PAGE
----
At the 1944 Academy Awards ceremony, Jewish Hungarian director Michael Curtiz scooped best director for “Casablanca,” a movie that evolved into a global cultural phenomenon over the next few decades.
Curtiz’s acceptance speech in Grauman’s Chinese Theater on Hollywood Boulevard was short and sweet: “I am humbly grateful,” he told the audience in his best broken English.
It was a poignant moment. The acceptance speech for perhaps the most well-known film of the 20th century was from a Hungarian Jew who never mastered the English language. After all, many characters who appeared in the film were Jews too, who were fleeing Nazi Europe.
In his recently published biography “Michael Curtiz: A Life in Film” writer and film scholar, Alan K. Rode, argues that what gave “Casablanca” its distinctive character was partially down to Curtiz purposely casting Jewish refugees in the movie.
“‘Casablanca’ wouldn’t have become the movie it became if it weren’t for Curtiz as director,” says Rode, who is currently director-treasurer of the Film Noir Foundation in Los Angeles.
“It was the apex of the studio system, where everything came together in a very serendipitous moment in Hollywood. And that is why it has stood the test of time,” he adds.
“The movie was emblematic of the silver screen romantic golden age of Hollywood, but Curtiz brought to it an immigrant sensitivity,” says Rode. “You see all of the immigrants who are in the movie trying to get out of the country. Well, many of these actors were Jews who had left Europe fleeing Hitler, who Curtiz personally convinced Warner Bros. to cast.”
Curtiz directed more than 100 movies in the United States over the course of his colorful and checkered movie career. These included American classics such as “White Christmas,” “Angels With Dirty Faces,” “The Jazz Singer,” and “Yankee Doodle Dandy.”
However, as Rode points in his latest tome, the director remains virtually anonymous to millions of viewers who enjoy his movies.
This lack of enthusiasm by critics for Curtiz’s oeuvre appears to be a strange anomaly, especially considering other directors from Hollywood’s golden age — such as John Ford, Alfred Hitchcock, and Howard Hawks —have been lauded with so much critical acclaim.
Rode maintains that Curtiz’s diverse style — which covered Westerns, musicals, war movies, romances, historical dramas, horror films, tearjerkers, melodramas, comedies, and film noir — ensured the director never quite developed a distinct recognizable brand that could neatly be packaged into the so-called auteur theory school of film, which viewed a director of a movie as the primary creative hand.
“The auteur theory is nonsensical when applied to the [studio system] of Hollywood films of the 1930s, 40s and 50s,” says Rode, pointing out that no director ever has complete control when they are at the behest of a studio system that puts profit above all else.
Many film critics have dismissed Curtiz of simply being a vocational mechanic of the studio system — someone who shot to script and didn’t have a repeatable thematic style.
But Rode believes the director’s talents were multifaceted and knew no boundaries.
“Technically, Curtiz was a virtuoso,” says Rode. “He didn’t see words in a script, but everything in action and pictures. His artistic proficiency tends to be very underrated.”
Timing too, accounts for Curtiz’s lack of critical acclaim, Rode believes. “Curtiz died in early 1962. This was before the renaissance of the golden age of Hollywood.”
Before moving to Hollywood in 1926, much of Curtiz’s life remains mysterious and undocumented. But this opacity arose primarily because Curtiz insisted that nobody write anything about his personal or family life.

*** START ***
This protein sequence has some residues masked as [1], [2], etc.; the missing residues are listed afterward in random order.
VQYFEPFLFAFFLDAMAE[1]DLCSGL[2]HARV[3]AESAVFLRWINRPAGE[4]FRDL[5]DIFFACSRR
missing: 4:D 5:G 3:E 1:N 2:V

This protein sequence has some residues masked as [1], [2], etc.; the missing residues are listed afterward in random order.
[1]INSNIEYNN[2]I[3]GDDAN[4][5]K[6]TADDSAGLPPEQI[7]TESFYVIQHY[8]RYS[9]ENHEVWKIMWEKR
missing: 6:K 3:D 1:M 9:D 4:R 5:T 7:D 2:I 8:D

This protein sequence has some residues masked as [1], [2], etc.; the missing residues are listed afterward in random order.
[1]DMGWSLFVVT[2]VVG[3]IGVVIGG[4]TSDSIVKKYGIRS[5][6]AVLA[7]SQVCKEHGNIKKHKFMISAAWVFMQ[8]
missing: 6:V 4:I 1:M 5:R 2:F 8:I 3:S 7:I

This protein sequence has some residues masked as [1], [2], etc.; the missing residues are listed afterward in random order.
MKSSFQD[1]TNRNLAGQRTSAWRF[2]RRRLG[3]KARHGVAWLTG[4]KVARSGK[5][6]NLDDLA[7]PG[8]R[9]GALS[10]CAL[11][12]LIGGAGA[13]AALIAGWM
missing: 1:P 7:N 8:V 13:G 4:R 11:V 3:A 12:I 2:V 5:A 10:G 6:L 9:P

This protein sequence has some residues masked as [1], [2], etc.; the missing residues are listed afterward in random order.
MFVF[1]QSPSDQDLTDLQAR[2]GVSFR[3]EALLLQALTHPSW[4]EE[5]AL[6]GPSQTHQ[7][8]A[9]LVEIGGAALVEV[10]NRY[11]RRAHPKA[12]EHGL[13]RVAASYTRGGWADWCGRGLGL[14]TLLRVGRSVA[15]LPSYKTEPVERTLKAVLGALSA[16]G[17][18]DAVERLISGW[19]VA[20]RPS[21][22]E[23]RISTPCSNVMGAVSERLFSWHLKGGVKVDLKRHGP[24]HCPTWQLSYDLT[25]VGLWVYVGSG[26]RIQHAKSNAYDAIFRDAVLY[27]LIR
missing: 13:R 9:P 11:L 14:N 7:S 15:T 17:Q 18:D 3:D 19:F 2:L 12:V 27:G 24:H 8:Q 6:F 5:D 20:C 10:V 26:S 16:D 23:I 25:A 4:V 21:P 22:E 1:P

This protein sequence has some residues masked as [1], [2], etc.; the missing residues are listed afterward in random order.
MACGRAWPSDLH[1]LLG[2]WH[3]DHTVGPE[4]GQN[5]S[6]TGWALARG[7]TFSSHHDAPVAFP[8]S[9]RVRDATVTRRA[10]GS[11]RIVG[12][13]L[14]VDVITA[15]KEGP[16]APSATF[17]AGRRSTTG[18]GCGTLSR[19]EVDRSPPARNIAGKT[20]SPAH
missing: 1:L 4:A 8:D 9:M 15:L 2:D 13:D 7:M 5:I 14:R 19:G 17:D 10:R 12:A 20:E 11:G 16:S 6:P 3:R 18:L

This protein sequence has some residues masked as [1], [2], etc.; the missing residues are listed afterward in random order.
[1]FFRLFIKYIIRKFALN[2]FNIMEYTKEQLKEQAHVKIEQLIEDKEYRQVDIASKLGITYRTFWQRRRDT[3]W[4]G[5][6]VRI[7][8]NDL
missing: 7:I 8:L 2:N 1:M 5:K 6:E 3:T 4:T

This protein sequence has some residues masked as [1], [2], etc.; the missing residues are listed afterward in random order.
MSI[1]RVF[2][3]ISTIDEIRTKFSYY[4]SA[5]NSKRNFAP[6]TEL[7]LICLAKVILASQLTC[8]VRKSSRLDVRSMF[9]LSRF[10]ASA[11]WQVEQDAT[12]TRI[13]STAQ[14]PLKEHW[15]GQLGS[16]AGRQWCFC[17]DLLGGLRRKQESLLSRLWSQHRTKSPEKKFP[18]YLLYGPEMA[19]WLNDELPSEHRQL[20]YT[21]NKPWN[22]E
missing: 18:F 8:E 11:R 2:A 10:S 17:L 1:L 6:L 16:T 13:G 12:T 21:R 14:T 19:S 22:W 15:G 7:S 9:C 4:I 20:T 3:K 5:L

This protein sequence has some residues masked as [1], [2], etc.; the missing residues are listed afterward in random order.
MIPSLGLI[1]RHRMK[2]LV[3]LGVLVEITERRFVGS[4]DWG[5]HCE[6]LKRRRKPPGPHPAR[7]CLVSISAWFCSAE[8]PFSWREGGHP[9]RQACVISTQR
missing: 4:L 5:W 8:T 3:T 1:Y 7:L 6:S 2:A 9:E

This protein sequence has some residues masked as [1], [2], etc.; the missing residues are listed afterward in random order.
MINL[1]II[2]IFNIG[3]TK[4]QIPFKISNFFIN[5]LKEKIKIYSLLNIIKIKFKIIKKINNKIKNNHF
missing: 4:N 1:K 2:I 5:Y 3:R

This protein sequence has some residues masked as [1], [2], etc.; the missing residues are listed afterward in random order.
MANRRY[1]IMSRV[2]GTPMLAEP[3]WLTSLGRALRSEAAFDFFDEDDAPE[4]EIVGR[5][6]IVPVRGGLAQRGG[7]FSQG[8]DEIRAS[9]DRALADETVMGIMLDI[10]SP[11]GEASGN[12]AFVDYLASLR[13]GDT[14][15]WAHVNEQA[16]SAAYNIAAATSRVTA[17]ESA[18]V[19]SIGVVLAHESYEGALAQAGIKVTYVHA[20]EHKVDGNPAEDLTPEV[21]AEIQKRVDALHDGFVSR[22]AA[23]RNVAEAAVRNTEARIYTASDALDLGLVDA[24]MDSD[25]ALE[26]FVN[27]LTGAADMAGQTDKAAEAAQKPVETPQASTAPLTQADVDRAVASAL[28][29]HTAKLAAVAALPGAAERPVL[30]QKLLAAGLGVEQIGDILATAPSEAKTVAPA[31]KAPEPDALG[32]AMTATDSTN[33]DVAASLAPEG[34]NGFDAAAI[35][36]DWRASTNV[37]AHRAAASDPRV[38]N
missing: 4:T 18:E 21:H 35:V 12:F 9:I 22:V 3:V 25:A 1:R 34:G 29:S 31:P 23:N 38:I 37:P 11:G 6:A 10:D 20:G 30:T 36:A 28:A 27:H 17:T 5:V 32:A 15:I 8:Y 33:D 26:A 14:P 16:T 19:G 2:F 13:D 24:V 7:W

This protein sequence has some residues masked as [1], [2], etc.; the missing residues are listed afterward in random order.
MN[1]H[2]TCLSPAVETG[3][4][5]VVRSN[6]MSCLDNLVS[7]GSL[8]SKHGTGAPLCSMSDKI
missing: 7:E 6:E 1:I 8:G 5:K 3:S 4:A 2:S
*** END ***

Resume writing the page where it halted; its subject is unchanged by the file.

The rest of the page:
Rode’s latest tome aims to fill in those gaps.
Manó Kaminer was born in the Jewish district of Budapest, soon changing his name — as was common for Hungarian Jews at the time — to the Magyar spelling, Kertész Mihály. He later changed it again when he moved to the US, to the anglophone version, Michael Curtiz.
Curtiz played an enormously important role in the burgeoning movie industry of early 20th century Budapest, which in the years leading up to World War I boasted 37 film companies.
However, it wasn’t long before politics began to impinge on Curtiz’s film making ambitions; notably when the right wing Admiral Miklós Horthy came to power in 1919, following Hungary’s brief flirtation with communism in 1918.
The Hungarian film industry suffered enormously, as the new regime considered cinema to be a decadent form of propaganda run by Jews who were often sympathetic to communists. Thus, any cultural or artistic freedom that Curtiz had enjoyed up until that point completely vanished.
“When the right-wing regime took over [in Hungary in 1919] they were killing people,” Rode explains. “Curtiz was really apolitical. He just wanted more resources to make better movies. But Curtiz was a Jew, who had been part of the establishment in Budapest at the time, and so he decided to go somewhere where it was safe.”
Curtiz didn’t stray too far initially, leaving Budapest for Vienna, where he began making movies for the wealthy Austrian aristocratic movie mogul Count Alexander Kolowrat.
“By the time Curtiz came to Warner Bros in LA 1926, he had already made 70 films in Europe,” Rode explains. “That included numerous films in Hungary, as well as silent movies [in Vienna] like ‘Sodom and Gomorrah’ and ‘The Moon of Israel,’ which were hugely successful.”
An opportunity to move to Hollywood presented itself when Harry Warner headhunted the Hungarian movie maker to support Warner Bros., a growing film production company he was building along with his brothers, Albert, Sam, and Jack.
Rode believes it’s impossible to recount the career of Michael Curtiz without relating much of it to Warner Bros. and its early history.
“All of the moguls were Jewish, but a lot of them cloaked their Jewishness, because they wanted to be assimilated,” says Rode, who references the 1989 book “How the Jews invented Hollywood,” which documents the evolution of Tinseltown by Jews who made sure they were overtly American.
“The Warner brothers are a good example of this,” says Rode. “Harry was the serious stern older brother, who was very dedicated to Judaism. And then Albert stayed in New York and counted the money.”